Moscow (CNN) -- Three members of Russian female punk rock band Pussy Riot were sentenced to two years in prison Friday after they were found guilty of hooliganism for performing a song critical of President Vladimir Putin in a church.
The five months they have spent in detention since their arrests in March count toward the sentence, Judge Marina Sirovaya said.
The judge said the charges against the three women -- Nadezhda Tolokonnikova, Maria Alyokhina and Yekaterina Samutsevich -- had been proved by witnesses and the facts.
The Pussy Riot members were charged after screaming, "Mother Mary, please drive Putin away," in a protest act in February inside Christ Savior Cathedral, one of Moscow's grandest houses of worship.
Sirovaya rejected the women's defense that they were acting from political motives, ruling that they had intended to insult the Russian Orthodox Church and undermine public order.
However, the fact that two of them have young children was a mitigating factor in the sentencing, the judge said.
The charge of hooliganism aimed at "inciting religious hatred" carried a potential sentence of up to seven years in prison.
The defendants were accused of offending the churchgoers present, through their actions, obscene language and their clothing, and showing a lack of respect for the rules of the Orthodox Church.
They ignored requests to stop their brief unscheduled protest performance, the court heard.
While their actions outraged many of Russia's faithful, their high-profile trial prompted international concern about freedom of speech in Russia.
None of the women is older than 30. They have been in custody since their arrest shortly after the unexpected performance.
Moscow district court heard that the three worked together to carry out their "criminal act which violated public order" -- in an action that "went against tradition and is a great insult to the church and people."
The three wore revealing neon clothing and covered their faces with balaclava-style masks in a style "inappropriate" for a church before making use of a microphone and electric guitar, the court was told.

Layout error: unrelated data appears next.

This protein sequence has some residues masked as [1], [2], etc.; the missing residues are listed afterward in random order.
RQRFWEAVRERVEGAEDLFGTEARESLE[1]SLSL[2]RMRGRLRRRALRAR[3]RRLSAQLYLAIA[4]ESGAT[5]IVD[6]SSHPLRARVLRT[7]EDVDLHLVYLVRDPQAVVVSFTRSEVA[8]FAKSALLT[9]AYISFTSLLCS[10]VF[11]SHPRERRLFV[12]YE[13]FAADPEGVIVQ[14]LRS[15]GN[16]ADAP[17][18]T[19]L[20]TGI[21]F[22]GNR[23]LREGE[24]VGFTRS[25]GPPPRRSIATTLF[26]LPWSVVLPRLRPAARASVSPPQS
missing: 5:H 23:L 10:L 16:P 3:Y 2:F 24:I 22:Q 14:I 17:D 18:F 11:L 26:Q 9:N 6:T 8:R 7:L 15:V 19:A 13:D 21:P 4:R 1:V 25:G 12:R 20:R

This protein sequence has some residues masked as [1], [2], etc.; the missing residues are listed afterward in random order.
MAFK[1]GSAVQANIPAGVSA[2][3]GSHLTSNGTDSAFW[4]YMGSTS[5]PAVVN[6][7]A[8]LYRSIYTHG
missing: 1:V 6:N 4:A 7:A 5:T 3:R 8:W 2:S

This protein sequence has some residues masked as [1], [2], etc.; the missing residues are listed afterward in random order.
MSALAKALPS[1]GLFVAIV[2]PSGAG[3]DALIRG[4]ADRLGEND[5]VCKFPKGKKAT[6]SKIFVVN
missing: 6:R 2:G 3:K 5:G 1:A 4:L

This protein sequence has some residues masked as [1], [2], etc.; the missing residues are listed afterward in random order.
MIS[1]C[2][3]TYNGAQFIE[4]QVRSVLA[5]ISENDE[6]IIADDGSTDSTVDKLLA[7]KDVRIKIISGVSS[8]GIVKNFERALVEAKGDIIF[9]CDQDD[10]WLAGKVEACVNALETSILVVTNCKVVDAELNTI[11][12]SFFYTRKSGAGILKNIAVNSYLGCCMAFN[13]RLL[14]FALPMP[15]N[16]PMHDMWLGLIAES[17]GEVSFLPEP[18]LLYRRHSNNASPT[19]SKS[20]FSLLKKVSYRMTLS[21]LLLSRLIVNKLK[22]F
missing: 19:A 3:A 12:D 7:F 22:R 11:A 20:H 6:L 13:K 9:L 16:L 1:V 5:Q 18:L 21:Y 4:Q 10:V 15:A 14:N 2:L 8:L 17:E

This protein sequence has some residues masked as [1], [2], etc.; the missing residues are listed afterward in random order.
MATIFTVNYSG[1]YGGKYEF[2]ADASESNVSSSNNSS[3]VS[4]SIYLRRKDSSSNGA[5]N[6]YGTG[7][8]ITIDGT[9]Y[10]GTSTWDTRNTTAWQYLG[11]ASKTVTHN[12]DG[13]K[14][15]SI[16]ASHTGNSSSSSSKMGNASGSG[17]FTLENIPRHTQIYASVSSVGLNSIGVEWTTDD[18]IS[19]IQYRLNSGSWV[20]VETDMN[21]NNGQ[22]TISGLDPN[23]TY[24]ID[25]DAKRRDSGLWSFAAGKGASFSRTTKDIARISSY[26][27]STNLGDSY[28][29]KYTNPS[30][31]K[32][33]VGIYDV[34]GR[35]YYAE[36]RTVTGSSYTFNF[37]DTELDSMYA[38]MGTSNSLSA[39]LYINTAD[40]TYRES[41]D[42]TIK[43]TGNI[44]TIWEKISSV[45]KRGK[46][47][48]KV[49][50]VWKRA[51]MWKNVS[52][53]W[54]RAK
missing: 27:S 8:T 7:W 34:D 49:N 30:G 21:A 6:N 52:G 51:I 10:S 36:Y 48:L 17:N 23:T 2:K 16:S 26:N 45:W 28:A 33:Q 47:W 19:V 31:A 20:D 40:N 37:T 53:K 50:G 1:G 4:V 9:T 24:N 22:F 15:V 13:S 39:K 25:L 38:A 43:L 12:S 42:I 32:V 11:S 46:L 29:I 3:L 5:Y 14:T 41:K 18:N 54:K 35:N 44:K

Video footage of the "punk prayer" protest song was placed online, although the judge said it was not clear who had posted it.
Sirovaya said that the apologies by the defendants "were not sincere" and described their conduct as "an unprecedented act of hooliganism by women."
Evidence from character witnesses for the three women was also read out. Alyokhina was described as being a writer of poetry, a vegan and a good mother, RIA Novosti said.
The three looked calm and occasionally smiled and exchanged remarks as they stood in handcuffs behind a glass wall in the court, listening to the lengthy ruling.
A number of arrests were made outside the court where protesters have gathered, RIA Novosti reported.
Pop star Madonna last week performed Pussy Riot-style in a face mask and with the group's name on her back during a packed Moscow gig.
"Everyone has the right to free speech, everywhere in the world. Maria, Katya, Nadia, I pray for you," Madonna said at Tuesday's concert, according to RIA Novosti. "They did something brave with their action. And I am praying for their freedom."
Rallies have been organized Friday in their support outside Russian embassies around the world, including in London and Washington.
Putin criticized the women's action this month but said they should not be judged "too harshly," RIA Novosti said. He added that he hoped the court makes "the right decision."
Pussy Riot specializes in sudden, often illegal public performances, including one in Moscow's Red Square.
The "punk prayer" was inspired by the women's anger about the relationship between the Russian government and the Orthodox Church, according to the band's manager, who is married to one of the women.
The Orthodox leader Patriarch Kyril has been widely reported as saying Putin's years in power have been a miracle from God.